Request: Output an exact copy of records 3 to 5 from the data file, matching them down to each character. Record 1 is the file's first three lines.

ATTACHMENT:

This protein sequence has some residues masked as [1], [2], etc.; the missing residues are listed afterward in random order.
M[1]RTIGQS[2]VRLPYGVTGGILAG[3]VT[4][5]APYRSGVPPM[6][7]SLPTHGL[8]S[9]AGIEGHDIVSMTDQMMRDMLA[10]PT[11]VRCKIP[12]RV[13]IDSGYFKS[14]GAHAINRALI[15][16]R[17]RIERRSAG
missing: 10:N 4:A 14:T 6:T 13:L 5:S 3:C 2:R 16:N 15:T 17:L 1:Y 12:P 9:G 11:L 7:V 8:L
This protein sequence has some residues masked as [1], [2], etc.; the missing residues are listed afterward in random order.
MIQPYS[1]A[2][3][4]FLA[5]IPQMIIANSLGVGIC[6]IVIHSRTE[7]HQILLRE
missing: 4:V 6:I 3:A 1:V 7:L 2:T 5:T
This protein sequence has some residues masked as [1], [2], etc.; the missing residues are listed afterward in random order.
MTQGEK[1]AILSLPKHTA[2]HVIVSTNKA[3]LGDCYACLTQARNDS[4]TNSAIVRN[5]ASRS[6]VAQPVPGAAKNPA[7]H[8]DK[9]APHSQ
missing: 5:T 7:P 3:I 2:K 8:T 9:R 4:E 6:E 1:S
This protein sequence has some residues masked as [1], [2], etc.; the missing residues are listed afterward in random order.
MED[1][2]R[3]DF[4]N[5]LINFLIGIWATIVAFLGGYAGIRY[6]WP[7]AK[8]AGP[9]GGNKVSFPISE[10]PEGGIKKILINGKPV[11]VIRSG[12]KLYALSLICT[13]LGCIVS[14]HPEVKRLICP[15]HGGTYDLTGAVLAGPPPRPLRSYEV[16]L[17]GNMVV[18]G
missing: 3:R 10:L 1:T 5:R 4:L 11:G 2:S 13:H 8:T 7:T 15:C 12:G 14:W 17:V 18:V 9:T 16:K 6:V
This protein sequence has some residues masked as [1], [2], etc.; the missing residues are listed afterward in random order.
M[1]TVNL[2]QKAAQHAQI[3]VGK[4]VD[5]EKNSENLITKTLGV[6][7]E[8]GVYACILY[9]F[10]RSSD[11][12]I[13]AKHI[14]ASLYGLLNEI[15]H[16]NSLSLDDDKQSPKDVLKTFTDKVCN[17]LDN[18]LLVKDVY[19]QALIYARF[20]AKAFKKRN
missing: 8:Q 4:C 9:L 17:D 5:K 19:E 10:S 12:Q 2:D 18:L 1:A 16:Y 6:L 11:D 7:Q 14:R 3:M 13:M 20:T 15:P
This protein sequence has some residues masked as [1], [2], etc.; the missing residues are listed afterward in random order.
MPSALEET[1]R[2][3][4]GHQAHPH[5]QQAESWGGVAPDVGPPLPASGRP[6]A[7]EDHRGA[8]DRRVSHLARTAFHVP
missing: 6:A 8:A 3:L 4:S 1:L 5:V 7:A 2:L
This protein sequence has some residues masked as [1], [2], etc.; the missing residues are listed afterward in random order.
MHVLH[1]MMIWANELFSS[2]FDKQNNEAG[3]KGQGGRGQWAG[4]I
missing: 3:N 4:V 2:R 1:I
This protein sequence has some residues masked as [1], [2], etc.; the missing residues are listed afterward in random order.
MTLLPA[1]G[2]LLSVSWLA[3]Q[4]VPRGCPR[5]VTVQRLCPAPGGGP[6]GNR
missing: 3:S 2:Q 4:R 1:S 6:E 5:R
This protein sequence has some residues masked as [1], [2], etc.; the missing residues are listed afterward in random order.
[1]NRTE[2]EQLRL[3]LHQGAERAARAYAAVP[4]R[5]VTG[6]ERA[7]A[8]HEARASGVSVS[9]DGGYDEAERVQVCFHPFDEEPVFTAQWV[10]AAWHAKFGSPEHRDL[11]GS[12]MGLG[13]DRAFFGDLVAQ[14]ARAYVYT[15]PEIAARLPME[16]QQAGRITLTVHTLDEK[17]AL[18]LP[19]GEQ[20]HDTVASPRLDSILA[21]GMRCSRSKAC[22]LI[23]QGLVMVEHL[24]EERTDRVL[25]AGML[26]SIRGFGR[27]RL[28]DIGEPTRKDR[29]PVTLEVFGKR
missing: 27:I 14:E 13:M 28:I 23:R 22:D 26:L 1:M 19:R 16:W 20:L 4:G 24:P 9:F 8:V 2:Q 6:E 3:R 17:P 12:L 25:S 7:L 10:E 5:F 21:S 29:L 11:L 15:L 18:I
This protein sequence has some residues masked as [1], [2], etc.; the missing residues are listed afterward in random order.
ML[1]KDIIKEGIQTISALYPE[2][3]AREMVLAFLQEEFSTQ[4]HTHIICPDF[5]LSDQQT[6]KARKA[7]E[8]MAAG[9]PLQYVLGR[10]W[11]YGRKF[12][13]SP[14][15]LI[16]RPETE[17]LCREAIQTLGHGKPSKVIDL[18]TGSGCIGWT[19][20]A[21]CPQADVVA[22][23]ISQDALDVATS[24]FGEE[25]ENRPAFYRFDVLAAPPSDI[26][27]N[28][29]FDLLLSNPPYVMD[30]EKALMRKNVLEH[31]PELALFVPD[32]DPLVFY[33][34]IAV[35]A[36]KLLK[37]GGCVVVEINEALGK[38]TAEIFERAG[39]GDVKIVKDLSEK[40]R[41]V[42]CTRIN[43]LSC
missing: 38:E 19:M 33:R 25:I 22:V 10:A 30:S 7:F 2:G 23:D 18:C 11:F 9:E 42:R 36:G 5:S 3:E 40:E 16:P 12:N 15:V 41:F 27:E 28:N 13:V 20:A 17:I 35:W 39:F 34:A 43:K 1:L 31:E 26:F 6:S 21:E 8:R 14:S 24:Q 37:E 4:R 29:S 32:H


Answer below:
This protein sequence has some residues masked as [1], [2], etc.; the missing residues are listed afterward in random order.
MTQGEK[1]AILSLPKHTA[2]HVIVSTNKA[3]LGDCYACLTQARNDS[4]TNSAIVRN[5]ASRS[6]VAQPVPGAAKNPA[7]H[8]DK[9]APHSQ
missing: 5:T 7:P 3:I 2:K 8:T 9:R 4:E 6:E 1:S
This protein sequence has some residues masked as [1], [2], etc.; the missing residues are listed afterward in random order.
MED[1][2]R[3]DF[4]N[5]LINFLIGIWATIVAFLGGYAGIRY[6]WP[7]AK[8]AGP[9]GGNKVSFPISE[10]PEGGIKKILINGKPV[11]VIRSG[12]KLYALSLICT[13]LGCIVS[14]HPEVKRLICP[15]HGGTYDLTGAVLAGPPPRPLRSYEV[16]L[17]GNMVV[18]G
missing: 3:R 10:L 1:T 5:R 4:L 11:G 2:S 13:H 8:T 7:T 15:C 12:G 14:W 17:V 18:V 9:T 16:K 6:V
This protein sequence has some residues masked as [1], [2], etc.; the missing residues are listed afterward in random order.
M[1]TVNL[2]QKAAQHAQI[3]VGK[4]VD[5]EKNSENLITKTLGV[6][7]E[8]GVYACILY[9]F[10]RSSD[11][12]I[13]AKHI[14]ASLYGLLNEI[15]H[16]NSLSLDDDKQSPKDVLKTFTDKVCN[17]LDN[18]LLVKDVY[19]QALIYARF[20]AKAFKKRN
missing: 8:Q 4:C 9:L 17:D 5:K 19:E 10:S 12:Q 2:D 18:L 1:A 16:Y 6:L 11:D 7:Q 14:R 3:M 13:M 20:T 15:P